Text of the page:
The family resides on a newly-developed block toward Enkhuizen. There are no bare red brick walls, no white window frames, no such iconic features of Dutch homes. The two rows of houses painted in bright and cheerful colors seem out of place with the overall aesthetics of the town, while children with different skin color play together along the paths between houses. It was a Dutch ship that had rescued Đỉnh’s family along with fourteen others who fled the country by boat from Vũng Tàu. They were brought to Hoorn, where more Vietnamese people started to cluster over the course of ten years, growing a small shared community. The smell of Vietnamese food clings to every item in the house. I am uncertain about using the familial pronouns of address or not. Đỉnh’s wife prompts me. “Auntie, just go on upstairs to take a bath and get yourself ready for dinner with the gang. Let me get the kids to show you to your room.”
Đỉnh’s two kids, a boy and a girl, both school-age, speak Vietnamese with a Dutch accent. I am suddenly aware of myself, standing there, planted in the middle of the living room at my ex-husband’s family’s house after twenty-two years of divorce. How strange life is.
It’s a lively dinner, for the most part filled with questions from Đỉnh.
“We over here heard nothing of your divorce. After ’75 everyone was just trying to watch their own back. My cousin’s side of the family were all Communists and we were the enemies who fled the country; we didn’t dare keep in touch. But recently, my wife went back to Vietnam to visit and found out that you and my cousin had had a daughter who won a scholarship to study Arts Plastiques at the Sorbonne. We also heard that you two called it quits not long after the wedding?”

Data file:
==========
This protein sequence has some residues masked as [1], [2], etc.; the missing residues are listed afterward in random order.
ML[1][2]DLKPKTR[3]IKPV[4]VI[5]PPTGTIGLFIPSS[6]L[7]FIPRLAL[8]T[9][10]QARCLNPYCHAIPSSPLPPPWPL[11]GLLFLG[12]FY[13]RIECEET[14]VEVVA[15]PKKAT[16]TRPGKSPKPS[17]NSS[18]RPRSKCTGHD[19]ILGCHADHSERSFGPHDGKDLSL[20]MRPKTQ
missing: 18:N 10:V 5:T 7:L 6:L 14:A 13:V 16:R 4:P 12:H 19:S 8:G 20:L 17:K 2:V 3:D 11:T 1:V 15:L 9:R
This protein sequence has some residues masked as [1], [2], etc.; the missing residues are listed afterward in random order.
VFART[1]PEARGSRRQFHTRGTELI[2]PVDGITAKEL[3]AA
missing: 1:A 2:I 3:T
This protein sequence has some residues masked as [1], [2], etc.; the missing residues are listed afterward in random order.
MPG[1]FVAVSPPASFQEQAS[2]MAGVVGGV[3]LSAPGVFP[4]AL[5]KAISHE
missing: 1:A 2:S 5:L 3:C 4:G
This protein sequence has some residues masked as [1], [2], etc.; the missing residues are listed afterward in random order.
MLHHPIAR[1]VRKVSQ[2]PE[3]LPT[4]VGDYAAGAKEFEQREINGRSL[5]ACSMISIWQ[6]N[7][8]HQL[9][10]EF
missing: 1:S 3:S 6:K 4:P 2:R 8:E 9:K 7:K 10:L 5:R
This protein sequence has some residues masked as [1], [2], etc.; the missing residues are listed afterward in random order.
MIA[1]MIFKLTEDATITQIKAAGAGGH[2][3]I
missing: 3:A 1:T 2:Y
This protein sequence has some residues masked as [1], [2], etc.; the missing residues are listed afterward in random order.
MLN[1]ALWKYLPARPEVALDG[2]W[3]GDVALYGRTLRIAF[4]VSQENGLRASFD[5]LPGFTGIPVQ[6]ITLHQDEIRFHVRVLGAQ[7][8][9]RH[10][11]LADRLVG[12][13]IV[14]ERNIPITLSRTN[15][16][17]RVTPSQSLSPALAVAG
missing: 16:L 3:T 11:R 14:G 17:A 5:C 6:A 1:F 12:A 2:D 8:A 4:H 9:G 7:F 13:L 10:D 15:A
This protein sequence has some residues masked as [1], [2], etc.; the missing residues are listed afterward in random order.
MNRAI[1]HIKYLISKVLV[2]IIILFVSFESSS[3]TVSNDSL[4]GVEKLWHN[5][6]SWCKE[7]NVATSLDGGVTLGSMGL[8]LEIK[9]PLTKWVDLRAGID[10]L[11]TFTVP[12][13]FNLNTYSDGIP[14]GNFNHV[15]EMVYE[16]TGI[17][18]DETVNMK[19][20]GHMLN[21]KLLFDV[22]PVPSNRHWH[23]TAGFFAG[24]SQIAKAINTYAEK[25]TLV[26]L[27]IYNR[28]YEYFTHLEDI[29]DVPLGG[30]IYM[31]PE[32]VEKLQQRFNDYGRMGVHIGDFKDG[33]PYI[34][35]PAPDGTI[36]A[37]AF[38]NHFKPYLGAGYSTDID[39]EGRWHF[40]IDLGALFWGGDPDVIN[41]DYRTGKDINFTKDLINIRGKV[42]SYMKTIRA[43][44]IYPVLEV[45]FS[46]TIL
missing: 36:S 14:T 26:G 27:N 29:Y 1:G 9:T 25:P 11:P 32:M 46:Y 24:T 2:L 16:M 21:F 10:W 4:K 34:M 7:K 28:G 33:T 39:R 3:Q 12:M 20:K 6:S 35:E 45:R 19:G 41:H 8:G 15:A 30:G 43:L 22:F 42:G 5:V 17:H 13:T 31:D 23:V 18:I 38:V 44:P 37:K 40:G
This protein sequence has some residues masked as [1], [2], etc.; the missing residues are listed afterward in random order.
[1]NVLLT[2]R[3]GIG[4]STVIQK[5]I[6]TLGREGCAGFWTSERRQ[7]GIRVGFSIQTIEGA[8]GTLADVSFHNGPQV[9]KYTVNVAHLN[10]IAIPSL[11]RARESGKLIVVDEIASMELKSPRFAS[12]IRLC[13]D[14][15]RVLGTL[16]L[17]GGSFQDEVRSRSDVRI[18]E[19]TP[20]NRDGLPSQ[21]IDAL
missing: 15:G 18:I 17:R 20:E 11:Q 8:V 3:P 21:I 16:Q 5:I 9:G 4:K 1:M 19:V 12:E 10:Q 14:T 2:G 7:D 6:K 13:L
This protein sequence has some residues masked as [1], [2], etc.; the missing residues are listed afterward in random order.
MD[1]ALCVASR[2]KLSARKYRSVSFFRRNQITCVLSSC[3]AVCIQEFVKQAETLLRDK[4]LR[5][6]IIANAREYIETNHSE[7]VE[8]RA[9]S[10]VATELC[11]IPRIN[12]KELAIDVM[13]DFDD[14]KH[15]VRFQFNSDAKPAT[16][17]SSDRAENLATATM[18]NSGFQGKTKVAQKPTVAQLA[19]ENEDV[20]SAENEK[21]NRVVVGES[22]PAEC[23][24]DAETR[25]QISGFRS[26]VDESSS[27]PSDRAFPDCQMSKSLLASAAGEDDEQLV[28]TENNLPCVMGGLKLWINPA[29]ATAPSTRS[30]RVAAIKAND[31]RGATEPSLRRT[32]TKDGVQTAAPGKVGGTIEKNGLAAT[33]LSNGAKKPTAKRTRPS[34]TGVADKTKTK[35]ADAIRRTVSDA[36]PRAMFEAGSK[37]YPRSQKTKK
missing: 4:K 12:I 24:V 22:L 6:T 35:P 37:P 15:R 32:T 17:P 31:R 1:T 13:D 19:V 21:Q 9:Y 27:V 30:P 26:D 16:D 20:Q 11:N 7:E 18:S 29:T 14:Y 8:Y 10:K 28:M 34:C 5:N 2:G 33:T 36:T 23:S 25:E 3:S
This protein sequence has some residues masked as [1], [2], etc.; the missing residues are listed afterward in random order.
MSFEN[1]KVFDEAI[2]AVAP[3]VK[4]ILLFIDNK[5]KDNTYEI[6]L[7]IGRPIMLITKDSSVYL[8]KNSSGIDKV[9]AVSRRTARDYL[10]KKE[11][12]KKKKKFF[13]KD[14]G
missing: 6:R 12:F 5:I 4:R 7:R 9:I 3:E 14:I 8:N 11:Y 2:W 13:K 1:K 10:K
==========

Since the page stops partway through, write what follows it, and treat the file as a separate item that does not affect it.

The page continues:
For ages just trying to make ends meet, I hadn’t taken time to look back. Đỉnh’s questions are now pushing me in reverse: a bouquet of white daisies in one hand, the train of my wedding gown in the other, checking all the doors of the restaurant at the Continental, searching for one that led to a back alley. He had intercepted me: “Where are you trying to go? The bathroom’s over there.”
Caught in my runaway act. After the wedding, I stubbornly refused to sign the marriage certificate.
“It’s just a piece of paper, it doesn’t mean anything,” was my excuse.
“It does mean something,” he stressed every syllable, “at the very least it binds your legs from sneaking out the back door.”
Not even a year could pass before I tried making another escape. He smiled with naive certainty.
“Think you could manage on your own with that belly?”
I could manage. In those years when everyone was going hungry and my friends were all weighing the matter of a sea-crossing, I was able to secure a job at the library in the Health Service. I sent my daughter to daycare and worked nights decorating wooden shoes with an electric pen. When she was nearly school-age, my husband reached out to share something.
“I want to get married again.”
“So get married again. You’re still a healthy young man.”
“But I need you to sign an application for divorce.”
“We don’t have marriage papers but you want divorce papers?”
He lowers his voice, “Ours is a case of social marriage. Everyone knows I have a wife. Do you know how many guests we had to our wedding, plus all my family you met in Phú Yên? The local authorities will not recognize my marriage to another woman until I have divorce papers from my first wife.”
We sat together to fill in the application but stumbled over finding a convincing reason for our divorce.
“I probably couldn’t write: The scene of my wife sitting in darkness and lecturing about the absurdity of physical pleasure after every occasion of sex is unbearable to me.”
Obviously he still had a sense of humor. After much consideration, we agreed on a reason: conflicts over the child’s education. Poor child: only six years old and no idea she was the token excuse in the divorce of her parents.